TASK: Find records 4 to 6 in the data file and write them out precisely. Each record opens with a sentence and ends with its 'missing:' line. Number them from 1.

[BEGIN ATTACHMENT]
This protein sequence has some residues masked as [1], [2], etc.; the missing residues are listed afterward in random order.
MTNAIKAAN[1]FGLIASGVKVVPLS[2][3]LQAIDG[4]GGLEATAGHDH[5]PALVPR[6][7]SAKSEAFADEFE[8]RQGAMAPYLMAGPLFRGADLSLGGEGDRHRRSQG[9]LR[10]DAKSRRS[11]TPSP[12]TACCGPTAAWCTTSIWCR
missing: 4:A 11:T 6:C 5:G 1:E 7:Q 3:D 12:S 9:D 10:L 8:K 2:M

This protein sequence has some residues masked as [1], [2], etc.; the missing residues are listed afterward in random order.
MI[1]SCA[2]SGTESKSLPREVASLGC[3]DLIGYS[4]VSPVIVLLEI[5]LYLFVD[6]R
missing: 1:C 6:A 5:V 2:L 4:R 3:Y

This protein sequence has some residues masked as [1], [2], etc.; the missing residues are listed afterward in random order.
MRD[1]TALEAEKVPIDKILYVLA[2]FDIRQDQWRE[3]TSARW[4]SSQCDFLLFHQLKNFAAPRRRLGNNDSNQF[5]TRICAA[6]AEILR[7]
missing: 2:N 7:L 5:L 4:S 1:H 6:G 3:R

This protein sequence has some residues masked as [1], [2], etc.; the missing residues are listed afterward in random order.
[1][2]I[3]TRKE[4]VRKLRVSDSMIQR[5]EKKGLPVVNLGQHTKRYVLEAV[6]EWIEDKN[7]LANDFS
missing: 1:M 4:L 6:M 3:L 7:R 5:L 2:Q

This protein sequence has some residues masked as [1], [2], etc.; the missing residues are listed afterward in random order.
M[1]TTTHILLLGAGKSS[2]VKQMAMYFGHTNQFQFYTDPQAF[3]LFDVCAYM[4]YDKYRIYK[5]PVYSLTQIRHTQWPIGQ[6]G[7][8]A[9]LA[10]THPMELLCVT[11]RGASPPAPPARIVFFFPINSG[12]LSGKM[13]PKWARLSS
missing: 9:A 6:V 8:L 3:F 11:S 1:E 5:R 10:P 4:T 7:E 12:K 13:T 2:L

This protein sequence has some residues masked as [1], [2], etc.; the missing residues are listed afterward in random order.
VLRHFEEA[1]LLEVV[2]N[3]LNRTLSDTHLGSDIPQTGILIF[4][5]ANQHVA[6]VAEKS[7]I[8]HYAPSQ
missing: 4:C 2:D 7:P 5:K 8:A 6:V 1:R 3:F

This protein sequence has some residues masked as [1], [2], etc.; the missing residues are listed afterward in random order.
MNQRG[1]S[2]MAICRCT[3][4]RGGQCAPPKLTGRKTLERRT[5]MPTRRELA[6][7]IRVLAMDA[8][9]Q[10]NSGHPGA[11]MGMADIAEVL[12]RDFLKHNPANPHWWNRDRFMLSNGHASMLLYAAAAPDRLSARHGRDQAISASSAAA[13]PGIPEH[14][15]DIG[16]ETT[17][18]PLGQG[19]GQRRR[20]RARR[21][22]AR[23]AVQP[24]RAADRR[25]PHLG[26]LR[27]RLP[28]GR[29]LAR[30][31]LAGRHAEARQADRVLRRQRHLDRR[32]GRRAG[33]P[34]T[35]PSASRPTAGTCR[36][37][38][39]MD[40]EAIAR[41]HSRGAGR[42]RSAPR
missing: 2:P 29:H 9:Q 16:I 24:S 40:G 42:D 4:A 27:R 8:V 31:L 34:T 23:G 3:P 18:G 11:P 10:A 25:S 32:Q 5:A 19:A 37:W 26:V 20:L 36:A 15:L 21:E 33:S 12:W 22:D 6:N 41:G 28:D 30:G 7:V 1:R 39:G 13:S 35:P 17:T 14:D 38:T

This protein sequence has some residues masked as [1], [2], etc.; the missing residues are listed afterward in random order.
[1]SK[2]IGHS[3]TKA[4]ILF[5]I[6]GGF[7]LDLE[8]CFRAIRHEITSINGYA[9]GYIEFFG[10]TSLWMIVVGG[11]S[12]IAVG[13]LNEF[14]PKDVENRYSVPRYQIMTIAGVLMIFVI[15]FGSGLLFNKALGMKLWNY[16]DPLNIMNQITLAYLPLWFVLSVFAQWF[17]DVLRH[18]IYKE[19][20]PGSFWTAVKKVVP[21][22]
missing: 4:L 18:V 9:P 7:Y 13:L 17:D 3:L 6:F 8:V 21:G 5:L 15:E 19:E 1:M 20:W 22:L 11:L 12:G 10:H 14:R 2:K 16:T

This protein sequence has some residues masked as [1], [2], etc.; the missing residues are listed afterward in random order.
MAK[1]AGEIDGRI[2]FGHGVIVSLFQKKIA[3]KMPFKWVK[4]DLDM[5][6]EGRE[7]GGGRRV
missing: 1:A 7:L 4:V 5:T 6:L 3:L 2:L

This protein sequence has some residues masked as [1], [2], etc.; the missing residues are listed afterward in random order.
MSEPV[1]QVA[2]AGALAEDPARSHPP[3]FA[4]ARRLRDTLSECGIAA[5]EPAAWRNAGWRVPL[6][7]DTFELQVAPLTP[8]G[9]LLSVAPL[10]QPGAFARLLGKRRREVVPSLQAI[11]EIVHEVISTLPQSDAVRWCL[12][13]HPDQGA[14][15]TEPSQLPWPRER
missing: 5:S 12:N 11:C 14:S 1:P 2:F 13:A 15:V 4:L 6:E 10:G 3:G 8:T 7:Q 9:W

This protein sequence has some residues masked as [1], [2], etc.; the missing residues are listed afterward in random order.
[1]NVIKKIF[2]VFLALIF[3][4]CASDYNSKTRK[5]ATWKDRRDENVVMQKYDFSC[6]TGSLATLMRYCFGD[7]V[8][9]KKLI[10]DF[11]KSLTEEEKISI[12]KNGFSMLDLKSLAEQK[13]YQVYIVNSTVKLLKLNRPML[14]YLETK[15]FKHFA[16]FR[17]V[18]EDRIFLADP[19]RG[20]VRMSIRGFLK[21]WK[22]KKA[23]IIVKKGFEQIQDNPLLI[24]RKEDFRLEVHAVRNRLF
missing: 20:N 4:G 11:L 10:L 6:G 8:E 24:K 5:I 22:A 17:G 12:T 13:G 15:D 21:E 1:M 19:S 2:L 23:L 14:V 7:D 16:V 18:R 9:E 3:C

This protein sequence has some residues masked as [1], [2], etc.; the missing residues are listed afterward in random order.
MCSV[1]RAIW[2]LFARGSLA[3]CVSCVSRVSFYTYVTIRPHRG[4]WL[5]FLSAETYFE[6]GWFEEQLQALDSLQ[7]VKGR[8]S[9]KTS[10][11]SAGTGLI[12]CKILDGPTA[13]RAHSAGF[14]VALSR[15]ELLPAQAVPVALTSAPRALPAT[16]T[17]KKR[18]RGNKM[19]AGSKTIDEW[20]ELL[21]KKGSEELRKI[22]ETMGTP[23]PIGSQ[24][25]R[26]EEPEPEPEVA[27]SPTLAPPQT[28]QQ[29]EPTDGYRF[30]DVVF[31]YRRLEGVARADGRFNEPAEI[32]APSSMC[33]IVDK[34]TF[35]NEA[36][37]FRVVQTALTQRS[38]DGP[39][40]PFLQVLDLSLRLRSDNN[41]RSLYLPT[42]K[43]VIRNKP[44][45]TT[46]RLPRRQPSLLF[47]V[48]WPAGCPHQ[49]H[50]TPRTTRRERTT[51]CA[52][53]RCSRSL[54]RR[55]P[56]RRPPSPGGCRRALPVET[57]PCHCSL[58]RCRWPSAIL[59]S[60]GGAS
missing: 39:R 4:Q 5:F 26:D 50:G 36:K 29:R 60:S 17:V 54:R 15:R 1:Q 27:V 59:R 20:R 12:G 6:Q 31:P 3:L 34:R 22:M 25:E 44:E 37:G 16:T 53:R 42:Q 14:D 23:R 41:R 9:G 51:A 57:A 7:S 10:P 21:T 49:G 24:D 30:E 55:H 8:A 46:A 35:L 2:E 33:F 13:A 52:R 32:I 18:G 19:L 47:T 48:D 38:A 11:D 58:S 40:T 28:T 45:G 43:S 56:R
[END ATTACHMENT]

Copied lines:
This protein sequence has some residues masked as [1], [2], etc.; the missing residues are listed afterward in random order.
[1][2]I[3]TRKE[4]VRKLRVSDSMIQR[5]EKKGLPVVNLGQHTKRYVLEAV[6]EWIEDKN[7]LANDFS
missing: 1:M 4:L 6:M 3:L 7:R 5:L 2:Q

This protein sequence has some residues masked as [1], [2], etc.; the missing residues are listed afterward in random order.
M[1]TTTHILLLGAGKSS[2]VKQMAMYFGHTNQFQFYTDPQAF[3]LFDVCAYM[4]YDKYRIYK[5]PVYSLTQIRHTQWPIGQ[6]G[7][8]A[9]LA[10]THPMELLCVT[11]RGASPPAPPARIVFFFPINSG[12]LSGKM[13]PKWARLSS
missing: 9:A 6:V 8:L 3:F 11:S 1:E 5:R 10:P 4:T 7:E 12:K 13:T 2:L

This protein sequence has some residues masked as [1], [2], etc.; the missing residues are listed afterward in random order.
VLRHFEEA[1]LLEVV[2]N[3]LNRTLSDTHLGSDIPQTGILIF[4][5]ANQHVA[6]VAEKS[7]I[8]HYAPSQ
missing: 4:C 2:D 7:P 5:K 8:A 6:V 1:R 3:F